The Family Stone
What parents need to know
Parents Need to Know
Parents need to know that this romantic comedy focuses on family tensions emerging when grown children come home for the Christmas holidays. Characters argue and pout; brothers fight, causing black eyes and cut cheeks. Characters drink at a bar, to the point that one passes out and doesn't remember how she ends up in her fiancé's brother's bed. One character is accused of racism, homophobia, and general "uptightness." While it's mainly comedic, the movie also includes a plot thread where a character is dying of cancer (brief glimpse of her mastectomy scar).
What's the story?
In THE FAMILY STONE, the liberal-leaning, proud Stones are upset when good boy Everett (Dermot Mulroney) brings home a bad fiancée. Granted, Meredith (Sarah Jessica Parker) doesn't mean to be bad. In fact, she tries very hard to be liked. But she's just tense, fretful, and sometimes ignorant, making her a target for the free-thinking Stones. The family includes parents Sybil (Diane Keaton) and Kelly (Craig T. Nelson), and the kids: deaf Thad (Tyrone Giordano) and his African American partner Patrick (Brian J. White), pregnant Susannah (Elizabeth Reaser) and her charmingly brainy daughter Elizabeth (Savannah Stehlin), pot-smoking documentary filmmaker Ben (Luke Wilson), and the wittily "mean one," Amy (Rachel McAdams). Before such judges, every word Meredith speaks seems to indict her. Only Ben supports her. He encourages her: "You have the freak flag, you just don't fly it." Flying that flag will prove Meredith's salvation.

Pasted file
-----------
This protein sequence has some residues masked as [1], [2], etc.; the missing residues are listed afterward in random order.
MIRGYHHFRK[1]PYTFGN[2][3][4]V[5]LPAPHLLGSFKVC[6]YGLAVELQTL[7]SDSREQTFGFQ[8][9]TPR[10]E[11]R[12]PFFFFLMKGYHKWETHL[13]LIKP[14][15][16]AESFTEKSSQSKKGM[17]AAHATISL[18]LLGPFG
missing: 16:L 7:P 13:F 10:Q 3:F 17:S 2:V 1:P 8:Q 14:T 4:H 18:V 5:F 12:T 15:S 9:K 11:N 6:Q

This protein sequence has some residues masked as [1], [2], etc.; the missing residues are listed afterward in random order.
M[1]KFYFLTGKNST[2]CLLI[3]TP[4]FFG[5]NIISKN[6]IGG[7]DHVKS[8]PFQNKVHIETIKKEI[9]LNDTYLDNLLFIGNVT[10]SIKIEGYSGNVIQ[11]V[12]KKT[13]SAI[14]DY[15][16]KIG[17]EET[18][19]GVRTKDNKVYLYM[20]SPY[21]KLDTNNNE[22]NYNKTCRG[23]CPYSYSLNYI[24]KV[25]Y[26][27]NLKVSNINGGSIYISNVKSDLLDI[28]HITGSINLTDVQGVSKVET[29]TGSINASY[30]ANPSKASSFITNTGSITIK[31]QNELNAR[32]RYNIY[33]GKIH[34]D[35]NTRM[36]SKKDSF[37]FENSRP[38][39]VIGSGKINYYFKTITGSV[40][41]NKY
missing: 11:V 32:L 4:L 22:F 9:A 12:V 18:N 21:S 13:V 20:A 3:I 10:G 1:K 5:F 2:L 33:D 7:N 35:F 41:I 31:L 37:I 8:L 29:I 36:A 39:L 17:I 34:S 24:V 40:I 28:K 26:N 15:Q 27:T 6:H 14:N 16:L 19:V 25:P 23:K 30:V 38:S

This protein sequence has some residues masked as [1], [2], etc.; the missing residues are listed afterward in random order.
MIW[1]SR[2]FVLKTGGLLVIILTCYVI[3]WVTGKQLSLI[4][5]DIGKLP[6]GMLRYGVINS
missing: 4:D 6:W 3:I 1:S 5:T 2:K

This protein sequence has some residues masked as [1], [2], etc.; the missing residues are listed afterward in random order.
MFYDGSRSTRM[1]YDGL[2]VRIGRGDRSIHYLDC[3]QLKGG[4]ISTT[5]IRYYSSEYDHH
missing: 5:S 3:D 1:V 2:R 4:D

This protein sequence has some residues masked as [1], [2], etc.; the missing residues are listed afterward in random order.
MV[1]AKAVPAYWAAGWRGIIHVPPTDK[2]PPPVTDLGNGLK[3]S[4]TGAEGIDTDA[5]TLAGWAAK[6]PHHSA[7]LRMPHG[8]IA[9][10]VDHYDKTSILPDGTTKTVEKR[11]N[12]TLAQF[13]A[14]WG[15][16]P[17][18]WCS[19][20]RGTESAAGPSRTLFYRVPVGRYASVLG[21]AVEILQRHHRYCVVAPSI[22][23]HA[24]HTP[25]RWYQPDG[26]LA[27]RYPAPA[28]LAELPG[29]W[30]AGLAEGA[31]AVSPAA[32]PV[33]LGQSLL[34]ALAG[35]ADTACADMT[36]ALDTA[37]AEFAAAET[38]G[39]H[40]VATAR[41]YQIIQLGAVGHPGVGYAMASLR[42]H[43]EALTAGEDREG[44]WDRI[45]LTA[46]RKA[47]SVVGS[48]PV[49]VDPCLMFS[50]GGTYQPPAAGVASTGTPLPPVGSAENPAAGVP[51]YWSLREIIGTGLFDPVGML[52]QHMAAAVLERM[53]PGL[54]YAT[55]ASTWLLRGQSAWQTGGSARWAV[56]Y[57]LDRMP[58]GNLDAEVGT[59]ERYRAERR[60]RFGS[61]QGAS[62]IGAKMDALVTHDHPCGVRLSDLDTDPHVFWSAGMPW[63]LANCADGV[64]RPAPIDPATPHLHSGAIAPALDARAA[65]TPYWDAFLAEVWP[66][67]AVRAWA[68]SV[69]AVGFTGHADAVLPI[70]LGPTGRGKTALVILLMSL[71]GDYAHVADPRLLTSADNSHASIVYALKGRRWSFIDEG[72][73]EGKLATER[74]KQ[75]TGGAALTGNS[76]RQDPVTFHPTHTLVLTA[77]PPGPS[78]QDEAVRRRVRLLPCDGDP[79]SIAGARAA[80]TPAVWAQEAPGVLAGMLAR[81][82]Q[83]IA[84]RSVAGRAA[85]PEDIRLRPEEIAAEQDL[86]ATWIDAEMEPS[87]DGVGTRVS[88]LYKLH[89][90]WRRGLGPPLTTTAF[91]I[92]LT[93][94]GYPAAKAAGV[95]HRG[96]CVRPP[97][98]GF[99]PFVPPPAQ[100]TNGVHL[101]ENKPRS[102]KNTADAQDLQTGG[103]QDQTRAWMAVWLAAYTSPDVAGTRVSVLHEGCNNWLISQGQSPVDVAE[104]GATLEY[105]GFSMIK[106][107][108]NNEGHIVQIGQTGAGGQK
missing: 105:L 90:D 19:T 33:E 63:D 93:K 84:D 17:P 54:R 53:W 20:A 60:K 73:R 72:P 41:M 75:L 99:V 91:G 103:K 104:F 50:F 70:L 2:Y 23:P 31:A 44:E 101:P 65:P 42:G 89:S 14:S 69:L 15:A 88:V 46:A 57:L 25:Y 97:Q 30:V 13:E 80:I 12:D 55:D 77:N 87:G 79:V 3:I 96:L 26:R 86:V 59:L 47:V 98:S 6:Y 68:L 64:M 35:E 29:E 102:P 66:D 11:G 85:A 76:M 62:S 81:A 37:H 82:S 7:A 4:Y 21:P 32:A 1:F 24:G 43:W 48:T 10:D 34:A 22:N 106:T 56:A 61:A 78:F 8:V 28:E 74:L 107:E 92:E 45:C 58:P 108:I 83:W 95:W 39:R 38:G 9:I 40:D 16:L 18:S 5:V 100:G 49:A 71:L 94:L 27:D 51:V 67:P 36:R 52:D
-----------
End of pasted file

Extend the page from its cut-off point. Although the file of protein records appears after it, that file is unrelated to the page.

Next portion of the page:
Is it any good?
Thomas Bezucha's film means well and offers fine performances, but is in the end tripped up by holiday-family-gathering movie clichés. The point of The Family Stone isn't really measuring up, though this is, of course, the presumption of Christmas-family-gathering movies.
While it provides pleasurable moments (Susannah watching Judy Garland sing in Meet Me in St. Louis on TV, Brad finding the perfect gift for Amy), The Family Stone is, finally, less brave than Meredith, resorting at last to cookie-cutter resolutions like slapsticky fights and everyone's-happy couplings.
Families can talk about...
Families can talk about the family relationships. How do the kids' behaviors resemble their parents'? How do the Stones come to see their presumed open-mindedness as insular and judgmental? How might Meredith's transformation from tense to sociable (here pushed along by a night of drinking), be achieved in a less stereotypical way?
|Theatrical release date:||December 16, 2005|
|DVD/Streaming release date:||May 2, 2006|
|Cast:||Diane Keaton, Rachel McAdams, Sarah Jessica Parker|
|Studio:||Twentieth Century Fox|
|Run time:||102 minutes|
|MPAA explanation:||some sexual content including dialogue, and drug references.|